We stared at each other in astonishment for a few moments, then I parked the truck, got out and hugged them for a very long time. They had escaped from NE the day before through a hole in the wall. (People make these holes from outside the center. If you walk along the perimeter you’ll see dozens of patched up holes. I don’t understand what motivates people in the neighborhood to do this.) I asked them why they left and they said it was because an employee shaved their heads really hard. This may seem like a silly reason but a) the kids hate having their heads shaved. They usually try to hide until the razor has been put away again. And those that managed to avoid getting shaved smack the shaved ones really hard on the head. b) They do shave the kids’ heads really hard. You can always see lines on their heads afterwards from how hard the employee pushes. These kids have been through enough – why make haircuts traumatic also? c) I think it’s more that the head shaving was the last straw than the stand alone reason to run.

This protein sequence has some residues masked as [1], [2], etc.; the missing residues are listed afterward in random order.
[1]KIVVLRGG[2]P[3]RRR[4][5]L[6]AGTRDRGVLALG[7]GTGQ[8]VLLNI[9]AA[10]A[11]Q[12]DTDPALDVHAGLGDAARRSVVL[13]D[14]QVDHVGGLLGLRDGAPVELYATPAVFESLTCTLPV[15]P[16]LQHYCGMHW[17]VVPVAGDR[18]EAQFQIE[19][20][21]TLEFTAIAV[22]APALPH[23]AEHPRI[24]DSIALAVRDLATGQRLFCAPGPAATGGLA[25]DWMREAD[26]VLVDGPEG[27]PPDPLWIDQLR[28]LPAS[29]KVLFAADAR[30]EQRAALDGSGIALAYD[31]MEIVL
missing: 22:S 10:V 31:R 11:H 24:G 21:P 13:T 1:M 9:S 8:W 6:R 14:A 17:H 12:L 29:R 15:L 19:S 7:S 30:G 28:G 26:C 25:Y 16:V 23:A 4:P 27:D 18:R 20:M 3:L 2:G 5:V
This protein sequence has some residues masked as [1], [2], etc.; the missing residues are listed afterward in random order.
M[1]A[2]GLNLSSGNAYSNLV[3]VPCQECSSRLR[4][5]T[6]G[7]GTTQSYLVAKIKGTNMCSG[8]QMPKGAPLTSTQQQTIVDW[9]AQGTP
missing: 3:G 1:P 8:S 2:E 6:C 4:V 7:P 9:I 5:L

They were excited to see me at first. Then I asked if they wanted to go to Proniño. Jose Antonio was interested. Domingo was skeptical. I made a phone call and while I was talking they started walking away. By the time I got off the phone I had to drive to catch up to them. When I got out of the truck they started running. I shouted after them things like “I just want to talk!” and “Let’s go get something to eat!” And finally, “Domingo, I still have your bracelet!” At this they slowed down and started heading back towards me. We squatted on the ground and talked for a long time. They were headed to Santa Barbara to look for Domingo’s family. (A 4-5 hour drive from where we were. No idea how long it would take to walk.) I asked him why he was taken from his family to begin with. He said his dad hit him, but he would avoid him this time. I wanted to take them to Wendy’s but they were afraid that I was going to trap them and take them back to NE. Domingo kept saying that he doesn’t want to be locked up anymore. He wants to be able to make money and buy snacks and go see friends and walk around and explore. It was breaking my heart because I wanted him to go to Proniño, where he has the opportunity to get an education (he’s 14 and can only crudely spell his name) and safety, and yet I understood what he was saying. At one point he even asked me “Jenny, why do you get to be free? Why do you get to drive wherever you want?” I simply said that it’s because I’m an adult, but I know that what he was saying is that he doesn’t want to feel like he’s in a cage. But to respect his wishes would be to allow them to continue on the 3+ day journey alone with no food, money, shoes or shelter, which I couldn’t do without a bit of a fight!